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Pensacola beach residents demand access!!


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Beach residents demand free access

SRIA hears from 1,200 residents

1,200 beach dwellers air gripes

October 1, 2004

Nicole Lozare




About 1,200 displaced beach residents packed a Santa Rosa Island Authority meeting Thursday night, demanding unrestricted access to their damaged homes.


Pensacola Beach resident Jan Chapman, 50, addresses the Santa Rosa Island Authority members Thursday night at a meeting about the beach and restricted beach access after Hurricane Ivan.


Officials told the crowd that emergency crews could work more efficiently if the beach's 2,700 residents were not there. Emergency crews have been working nonstop at the beach. Officials still do not have an estimate as to when residents can gain unrestricted access.


"I want to get home, too," said board chairman Bill Griffith who resides at the beach. "I will do everything I can to push people to get this island back up. I think it's one month. (Island Authority general manager Monte Blews) thinks its going to be six months.


"We just don't know."


Many residents are concerned about the mold and mildew growing on their furniture and walls faster than kudzu. Others want to get contractors out to repair roofs before it rains.


"We want to be able to clean what we can. It's frustrating because we could save a lot. I have two beds that cost a lot of money," said Sandy Patterson, whose home on Maldonado Drive was damaged extensively. She also lost her beach rental business, Lazy Days.


John Pinzino, a resident at Sans Souci condominiums, asked the board when owners would be able to hire a crane to repair the roof.


"Our building has 63 units. Right now, only eight to 10 have water damage. If we don't get a tarp on the roof before it rains, we'll have 63 with damage,'' Pinzino said.


Residents will have access to their homes from 8 a.m. to 5 p.m. every Sunday until further notice and will be required to use shuttle buses to get to their homes. During the weekly visit, residents also may bring workers to undertake temporary emergency measures such as placing tarps on roofs and installing doors.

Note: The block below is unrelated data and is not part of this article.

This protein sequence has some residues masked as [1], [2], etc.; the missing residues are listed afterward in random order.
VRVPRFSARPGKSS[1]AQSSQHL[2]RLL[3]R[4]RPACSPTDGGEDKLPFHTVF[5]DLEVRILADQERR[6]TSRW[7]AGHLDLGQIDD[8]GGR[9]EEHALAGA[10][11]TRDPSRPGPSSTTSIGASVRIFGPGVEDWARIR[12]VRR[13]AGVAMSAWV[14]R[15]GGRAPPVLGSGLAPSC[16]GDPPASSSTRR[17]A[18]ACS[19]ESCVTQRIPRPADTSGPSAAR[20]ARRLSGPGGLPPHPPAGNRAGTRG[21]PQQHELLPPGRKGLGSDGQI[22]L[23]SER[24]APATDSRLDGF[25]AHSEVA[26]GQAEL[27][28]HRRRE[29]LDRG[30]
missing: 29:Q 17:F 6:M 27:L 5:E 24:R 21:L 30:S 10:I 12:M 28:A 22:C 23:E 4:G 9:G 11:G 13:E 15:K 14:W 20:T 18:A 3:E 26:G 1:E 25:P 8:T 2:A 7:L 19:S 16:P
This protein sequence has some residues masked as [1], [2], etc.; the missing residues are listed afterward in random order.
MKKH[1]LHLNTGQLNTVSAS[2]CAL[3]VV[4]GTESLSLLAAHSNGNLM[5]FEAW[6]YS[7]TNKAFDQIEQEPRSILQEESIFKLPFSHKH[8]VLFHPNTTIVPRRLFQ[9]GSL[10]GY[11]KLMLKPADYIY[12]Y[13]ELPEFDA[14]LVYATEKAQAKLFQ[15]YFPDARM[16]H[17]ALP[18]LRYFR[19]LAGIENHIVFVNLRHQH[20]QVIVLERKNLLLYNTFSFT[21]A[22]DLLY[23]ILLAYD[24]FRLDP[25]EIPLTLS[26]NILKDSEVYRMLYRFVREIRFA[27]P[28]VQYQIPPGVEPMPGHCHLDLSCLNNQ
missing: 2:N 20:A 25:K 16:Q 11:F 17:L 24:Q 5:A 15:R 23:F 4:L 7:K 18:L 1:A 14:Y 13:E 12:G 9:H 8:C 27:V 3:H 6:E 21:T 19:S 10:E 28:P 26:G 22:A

Starting Monday from 8 a.m. to 5 p.m., owners may enter the island with their insurance adjusters.


"I understand that for safety reasons, we can't go back there," said Panferio Drive homeowner Tonya Goodroe, 32. "What can you do when you can't get a vehicle through?"


Resident Andrew Brahan, 67, wanted to use a trailer to haul furniture, but his request was denied for this Sunday.


"My home is destroyed. I have seven pieces of furniture left," said the Villa Sabine resident. "I'm not allowed to move my seven pieces of furniture?"


The meeting was tense, with the crowd jeering board members at certain points. Escambia County sheriff's deputies were stationed throughout Gulf Breeze United Methodist Church, site of the nearly 3-hour meeting. Beach celebrity and comedian T. "Bubba" Betchol was asked to help with the question and answer portion of the meeting to alleviate some of the animosity.


The crowd grew more angry when the subject of Portofino was raised by one resident. Some beach dwellers said they saw construction workers at Portofino, or bumped into some during a beach visit. The expensive condominiums have been a sore subject with a number of beach residents even before they were constructed.


"Allen Levin has a lot of money," said beach resident Miriam Lippe, 55, about Portofino's co-developer. "I know Portofino is getting preferential treatment."


County administrator George Touart said during a telephone interview after the meeting that Portofino developers were given more time to secure their buildings because emergency workers at the beach were housed there temporarily.


"The only thing Portofino is allowed is what the Hilton Garden Inn, Hampton Inn and the (Marriott) Spring Hill Suites are allowed because they are housing workers," Touart said. "To my knowledge and the sheriff's (Ron McNesby) knowledge, there is no other work going on there. If I find out they are doing additional work, I will shut them down myself."


Touart said he is sending Donald Mayo, director of the county's building inspections department, this morning to Portofino to check on the rumors. Touart said Levin and the three hotels offered rooms to emergency workers.


Mayo, who was at the meeting, told the crowd no permanent repairs were permitted on Pensacola Beach. Early in the meeting, Mayo and other emergency officials gave the crowd an update on Pensacola Beach:


· Of 650 homes inspected at the beach so far, 250 are destroyed.


· Beach roads are 95 percent impassable.


· Electricity for all of Pensacola Beach will be restored in two to three weeks.


· Next week, water and sewer services will be available to the island's core area, near the intersection of Fort Pickens Road and Via de Luna.


· A home must at least have water and sewer facilities restored before it is deemed habitable by building inspectors.


Escambia County Commissioner Tom Banjanin, whose district includes the beach, also spoke before the crowd.


"We are Americans, and we will come back no matter what happens to us," he said. "Please keep the faith, and let's work together."


Staff writer Kimberly Blair contributed to this report




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